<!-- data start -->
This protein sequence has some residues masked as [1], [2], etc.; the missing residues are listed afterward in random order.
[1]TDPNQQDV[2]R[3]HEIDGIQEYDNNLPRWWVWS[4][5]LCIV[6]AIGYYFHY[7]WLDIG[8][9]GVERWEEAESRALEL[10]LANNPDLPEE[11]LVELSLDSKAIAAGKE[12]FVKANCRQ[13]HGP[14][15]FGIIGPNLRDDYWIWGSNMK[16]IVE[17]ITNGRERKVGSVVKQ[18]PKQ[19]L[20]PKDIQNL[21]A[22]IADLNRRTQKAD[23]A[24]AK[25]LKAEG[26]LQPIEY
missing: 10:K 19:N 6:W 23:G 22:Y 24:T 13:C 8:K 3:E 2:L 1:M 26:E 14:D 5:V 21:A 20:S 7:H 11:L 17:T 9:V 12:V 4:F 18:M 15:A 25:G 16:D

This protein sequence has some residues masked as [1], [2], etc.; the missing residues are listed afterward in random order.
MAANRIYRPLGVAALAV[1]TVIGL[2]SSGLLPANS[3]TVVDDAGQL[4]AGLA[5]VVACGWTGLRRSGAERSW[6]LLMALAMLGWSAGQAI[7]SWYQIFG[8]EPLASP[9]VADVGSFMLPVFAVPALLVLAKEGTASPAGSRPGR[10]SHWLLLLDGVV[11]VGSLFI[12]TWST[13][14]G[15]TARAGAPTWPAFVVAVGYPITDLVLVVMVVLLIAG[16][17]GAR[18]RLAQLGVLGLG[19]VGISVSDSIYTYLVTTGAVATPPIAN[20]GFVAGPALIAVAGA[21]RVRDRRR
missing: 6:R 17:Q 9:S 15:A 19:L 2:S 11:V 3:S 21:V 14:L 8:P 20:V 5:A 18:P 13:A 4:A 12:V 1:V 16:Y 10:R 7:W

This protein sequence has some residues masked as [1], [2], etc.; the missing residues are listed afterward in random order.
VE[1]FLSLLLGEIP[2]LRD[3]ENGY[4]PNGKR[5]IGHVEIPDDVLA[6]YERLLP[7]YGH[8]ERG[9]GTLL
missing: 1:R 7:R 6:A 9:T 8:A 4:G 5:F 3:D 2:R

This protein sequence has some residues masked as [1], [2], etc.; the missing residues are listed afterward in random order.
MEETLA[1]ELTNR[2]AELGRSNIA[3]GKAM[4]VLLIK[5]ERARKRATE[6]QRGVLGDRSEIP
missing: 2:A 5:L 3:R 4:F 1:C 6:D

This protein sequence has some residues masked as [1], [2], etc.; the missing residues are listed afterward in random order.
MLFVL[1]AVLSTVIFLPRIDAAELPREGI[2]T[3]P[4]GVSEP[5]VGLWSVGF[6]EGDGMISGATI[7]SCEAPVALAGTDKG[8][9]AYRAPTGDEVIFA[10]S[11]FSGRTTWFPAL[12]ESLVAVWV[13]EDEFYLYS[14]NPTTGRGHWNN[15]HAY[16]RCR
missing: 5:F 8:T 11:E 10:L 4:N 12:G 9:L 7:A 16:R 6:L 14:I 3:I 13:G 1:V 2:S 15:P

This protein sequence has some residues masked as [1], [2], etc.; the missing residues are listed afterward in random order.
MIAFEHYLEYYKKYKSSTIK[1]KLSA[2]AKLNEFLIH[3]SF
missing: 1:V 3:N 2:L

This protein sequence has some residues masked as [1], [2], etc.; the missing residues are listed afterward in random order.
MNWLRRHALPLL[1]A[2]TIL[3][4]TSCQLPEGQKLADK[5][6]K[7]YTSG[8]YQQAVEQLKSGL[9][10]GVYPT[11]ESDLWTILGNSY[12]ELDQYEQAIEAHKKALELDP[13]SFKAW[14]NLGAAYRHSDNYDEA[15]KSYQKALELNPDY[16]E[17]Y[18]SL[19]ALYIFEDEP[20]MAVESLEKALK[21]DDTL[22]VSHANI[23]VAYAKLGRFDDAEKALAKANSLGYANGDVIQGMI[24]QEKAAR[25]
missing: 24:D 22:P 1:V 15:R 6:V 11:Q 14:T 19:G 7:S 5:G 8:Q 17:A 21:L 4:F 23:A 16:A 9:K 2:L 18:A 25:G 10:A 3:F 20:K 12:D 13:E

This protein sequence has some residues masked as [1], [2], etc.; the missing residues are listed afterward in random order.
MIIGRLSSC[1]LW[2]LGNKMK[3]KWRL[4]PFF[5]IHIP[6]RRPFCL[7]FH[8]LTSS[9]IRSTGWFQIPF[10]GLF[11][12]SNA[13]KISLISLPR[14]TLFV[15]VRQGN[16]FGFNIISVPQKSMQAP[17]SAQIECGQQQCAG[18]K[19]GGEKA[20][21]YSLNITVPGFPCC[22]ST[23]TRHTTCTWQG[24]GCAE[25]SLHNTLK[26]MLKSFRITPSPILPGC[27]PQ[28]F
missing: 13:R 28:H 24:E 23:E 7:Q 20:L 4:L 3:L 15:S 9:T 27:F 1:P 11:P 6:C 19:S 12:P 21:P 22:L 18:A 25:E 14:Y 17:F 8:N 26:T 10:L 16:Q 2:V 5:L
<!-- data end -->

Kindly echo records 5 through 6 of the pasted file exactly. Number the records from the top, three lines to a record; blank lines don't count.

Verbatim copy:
This protein sequence has some residues masked as [1], [2], etc.; the missing residues are listed afterward in random order.
MLFVL[1]AVLSTVIFLPRIDAAELPREGI[2]T[3]P[4]GVSEP[5]VGLWSVGF[6]EGDGMISGATI[7]SCEAPVALAGTDKG[8][9]AYRAPTGDEVIFA[10]S[11]FSGRTTWFPAL[12]ESLVAVWV[13]EDEFYLYS[14]NPTTGRGHWNN[15]HAY[16]RCR
missing: 5:F 8:T 11:E 10:L 4:N 12:G 9:L 7:A 16:R 6:L 14:I 3:I 13:G 1:V 2:S 15:P

This protein sequence has some residues masked as [1], [2], etc.; the missing residues are listed afterward in random order.
MIAFEHYLEYYKKYKSSTIK[1]KLSA[2]AKLNEFLIH[3]SF
missing: 1:V 3:N 2:L